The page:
<title> How Can You Get Your Hands On The Most Expensive Supercars?</title>

How Can You Get Your Hands On The Most Expensive Supercars?

What is the most expensive car in the world and how can you get your hands on it without being the owner of Microsoft?    Well, the 1931 Bugatti Royale Kellner Coupe is a reasonable candidate.  It sold for almost $9 million at auction in 1987.  Gems like that come along only rarely, but if you have the money and the opportunity, you need only spend a relatively a small fraction of that amount it to get a production supercar in your garage.   Spread betting is one of the few legitimate financial investment exercises that could potentially provide enough cash for the wheels of your dreams.  It’s a “marginal” activity, meaning that the bets you place don’t have to be huge to make a great deal of money.  There is a risk attached the practice that’s true, but it is perfectly possible to control the exposure to risk and limit your liability to lose.

Assuming you’ve correctly predicted how financial market indices will react on a given day and made your pile of Wonga, what supercar should you choose?

Here are a few thoughts and price tags:

1.  Bugatti Veyron – around £1.1 million


The Bugatti Veyron 16.4 is the most powerful, most expensive, and fastest street-legal production car in the world with a proven top speed of over 253 mph delivered by  a W16 engine—16 cylinders in 4 banks of 4 cylinders. Built by Volkswagen AG subsidiary Bugatti Automobiles SAS, it’s named after racing driver Pierre Veyron, who won the 24 hours of Le Mans in 1939 for the original Bugatti company.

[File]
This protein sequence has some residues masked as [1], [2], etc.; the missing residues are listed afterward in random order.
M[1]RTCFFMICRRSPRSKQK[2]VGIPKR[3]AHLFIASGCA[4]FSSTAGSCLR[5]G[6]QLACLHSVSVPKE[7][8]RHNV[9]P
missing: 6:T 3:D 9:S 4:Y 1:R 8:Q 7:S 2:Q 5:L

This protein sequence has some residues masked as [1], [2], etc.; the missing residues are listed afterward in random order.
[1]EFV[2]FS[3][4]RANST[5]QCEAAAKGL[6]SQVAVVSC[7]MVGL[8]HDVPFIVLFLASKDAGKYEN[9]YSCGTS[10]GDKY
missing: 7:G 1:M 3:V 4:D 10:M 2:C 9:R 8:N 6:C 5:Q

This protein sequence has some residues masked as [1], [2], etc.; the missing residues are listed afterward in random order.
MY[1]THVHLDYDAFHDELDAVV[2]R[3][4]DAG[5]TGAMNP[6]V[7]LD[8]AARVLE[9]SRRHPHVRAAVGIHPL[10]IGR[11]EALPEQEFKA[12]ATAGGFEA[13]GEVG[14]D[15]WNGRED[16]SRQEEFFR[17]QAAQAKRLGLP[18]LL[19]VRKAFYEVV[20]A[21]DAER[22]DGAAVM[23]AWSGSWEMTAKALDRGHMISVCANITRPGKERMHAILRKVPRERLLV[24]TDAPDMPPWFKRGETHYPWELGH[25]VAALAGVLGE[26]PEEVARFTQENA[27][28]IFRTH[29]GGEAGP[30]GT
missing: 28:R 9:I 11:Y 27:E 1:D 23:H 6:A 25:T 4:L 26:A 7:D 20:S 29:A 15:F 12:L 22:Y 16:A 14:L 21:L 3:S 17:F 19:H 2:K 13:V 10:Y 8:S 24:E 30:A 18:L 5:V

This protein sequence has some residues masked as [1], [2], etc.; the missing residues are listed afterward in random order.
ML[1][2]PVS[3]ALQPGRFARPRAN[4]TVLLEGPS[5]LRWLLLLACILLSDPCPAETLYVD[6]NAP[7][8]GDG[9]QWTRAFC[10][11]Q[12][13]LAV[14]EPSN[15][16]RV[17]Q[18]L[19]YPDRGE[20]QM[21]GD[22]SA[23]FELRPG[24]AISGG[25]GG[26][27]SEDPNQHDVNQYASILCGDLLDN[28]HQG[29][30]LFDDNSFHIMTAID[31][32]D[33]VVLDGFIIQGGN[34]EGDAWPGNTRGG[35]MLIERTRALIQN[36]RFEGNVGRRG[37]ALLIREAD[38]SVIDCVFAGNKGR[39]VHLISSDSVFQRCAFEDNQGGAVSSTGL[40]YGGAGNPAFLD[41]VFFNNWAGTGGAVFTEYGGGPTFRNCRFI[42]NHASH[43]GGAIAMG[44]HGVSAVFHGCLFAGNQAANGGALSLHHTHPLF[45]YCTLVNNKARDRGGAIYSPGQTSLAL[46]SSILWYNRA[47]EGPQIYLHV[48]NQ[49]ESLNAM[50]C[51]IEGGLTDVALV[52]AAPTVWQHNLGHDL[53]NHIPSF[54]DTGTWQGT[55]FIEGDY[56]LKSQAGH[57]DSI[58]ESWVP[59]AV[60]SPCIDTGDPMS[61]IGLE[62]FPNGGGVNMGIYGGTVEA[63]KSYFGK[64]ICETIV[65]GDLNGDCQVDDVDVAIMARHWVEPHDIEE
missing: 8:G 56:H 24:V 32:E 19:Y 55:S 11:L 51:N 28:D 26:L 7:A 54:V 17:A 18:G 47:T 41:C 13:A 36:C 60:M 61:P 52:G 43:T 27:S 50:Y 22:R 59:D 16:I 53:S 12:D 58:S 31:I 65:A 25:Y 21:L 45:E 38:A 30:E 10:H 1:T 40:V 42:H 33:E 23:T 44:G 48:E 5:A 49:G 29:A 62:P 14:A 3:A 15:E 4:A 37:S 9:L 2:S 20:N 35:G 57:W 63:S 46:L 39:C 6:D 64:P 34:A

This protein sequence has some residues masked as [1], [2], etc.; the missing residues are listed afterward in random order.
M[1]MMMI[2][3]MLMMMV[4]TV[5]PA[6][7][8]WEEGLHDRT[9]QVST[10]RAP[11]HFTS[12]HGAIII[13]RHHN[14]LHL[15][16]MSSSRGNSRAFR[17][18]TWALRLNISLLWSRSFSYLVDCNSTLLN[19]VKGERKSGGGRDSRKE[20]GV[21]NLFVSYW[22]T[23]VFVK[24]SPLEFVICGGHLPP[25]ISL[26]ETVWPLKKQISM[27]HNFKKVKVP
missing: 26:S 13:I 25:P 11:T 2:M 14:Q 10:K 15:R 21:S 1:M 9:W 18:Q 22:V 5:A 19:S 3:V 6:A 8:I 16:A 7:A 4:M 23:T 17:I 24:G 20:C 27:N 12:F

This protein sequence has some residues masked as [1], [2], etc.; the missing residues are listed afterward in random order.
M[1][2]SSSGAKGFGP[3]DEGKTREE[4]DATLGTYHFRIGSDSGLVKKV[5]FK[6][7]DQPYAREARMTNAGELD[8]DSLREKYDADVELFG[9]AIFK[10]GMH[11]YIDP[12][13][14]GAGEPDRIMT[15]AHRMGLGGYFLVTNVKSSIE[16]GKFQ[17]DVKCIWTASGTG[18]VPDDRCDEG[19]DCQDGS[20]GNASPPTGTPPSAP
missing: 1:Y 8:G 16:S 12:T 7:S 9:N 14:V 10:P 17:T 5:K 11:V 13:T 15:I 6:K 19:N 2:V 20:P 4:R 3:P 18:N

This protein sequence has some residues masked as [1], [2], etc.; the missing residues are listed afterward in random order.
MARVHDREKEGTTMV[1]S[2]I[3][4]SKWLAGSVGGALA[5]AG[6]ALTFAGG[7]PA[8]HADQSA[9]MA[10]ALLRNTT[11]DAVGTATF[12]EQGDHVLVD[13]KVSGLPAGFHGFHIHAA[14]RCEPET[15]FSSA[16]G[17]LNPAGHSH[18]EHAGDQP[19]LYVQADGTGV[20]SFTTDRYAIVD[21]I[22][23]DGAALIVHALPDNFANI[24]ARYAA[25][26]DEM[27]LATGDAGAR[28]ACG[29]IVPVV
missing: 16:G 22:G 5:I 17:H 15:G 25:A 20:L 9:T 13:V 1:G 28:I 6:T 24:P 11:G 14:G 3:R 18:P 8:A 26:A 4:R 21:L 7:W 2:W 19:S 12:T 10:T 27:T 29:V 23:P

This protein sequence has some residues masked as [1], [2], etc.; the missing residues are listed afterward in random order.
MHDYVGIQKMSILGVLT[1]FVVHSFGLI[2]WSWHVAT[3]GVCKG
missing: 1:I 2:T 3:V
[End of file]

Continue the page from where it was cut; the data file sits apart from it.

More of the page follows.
2.  Ferrari Enzo – About £640,000


Sometimes also referred to as the F60, this 12-cylinder supercar is named after the company’s founder.  It uses F1 performance management technology like a carbon-fibre body, sequential shift transmission, and carbon-ceramic brake discs as well as gimmicks not allowed in F1 such as active aerodynamics where the rear spoiler is actuated by computer to maintain down force at high speeds.

3. Pagani Zonda C12 F – roughly £474,000


The Zonda C12 F debuted at the 2005 Geneva Motor Show although it shares a lot with predecessor models like the 7.3 L V12. With a 3.2 second sprint to 60 mph and a top speed  of over 225 mph the Club sport version has a superior power to weight ratio (521 bhp/ton)  compared to the Ferrari  Enzo  (483 bhp/ton).

4.  Koenigsegg CCX   - £384,000 give or take


The Koenigsegg CCX (Competition Coupe X) is powered by an all aluminium, 4.7 Litre, 32-valve V8 engine with twin Rotrex centrifugal superchargers to produce 806 hp.  It’ll run on almost anything including biofuels too.

5.  Mercedes SLR McLaren – in the region of £291,000


Assembled at the McLaren Technology Centre in Woking, England, the “SLR” moniker is assumed to stand for “Sportlich, Leicht, Rennsport” (German for “Sport; Light; Racing”). The SLR is thrown down the road by a supercharged 5.5 Litre, dry sump, 90 degree V8.

6.  Rolls-Royce Phantom – about £205,000


Remarkably cheap for a luxury saloon, the Phantom was launched in 2003 as the first Rolls-Royce model made under the ownership of BMW. It has a 6.8 Litre 48-valve, V12 engine derived from BMW’s existing V12 power plant. It is a bit of a boat at 1.63 m tall, 1.99 m wide and 5.83 m long and despite being built on an aluminium space frame, still weighs in at around 5, 478 lbs.

7.  Aston Martin Vanquish – £163,000 – ish


A lot of car for your money and fame too as seen in the Bond movie “Die Another Day”.  Unfortunately, even for that money you don’t get the active camouflage which rendered the film vehicle virtually invisible. The Vanquish is powered by a 5.9 Litre, 48-valve 60 degree V12 engine, controlled by a fly-by-wire throttle and a six-speed ‘paddle shift’ or semi-automatic transmission.

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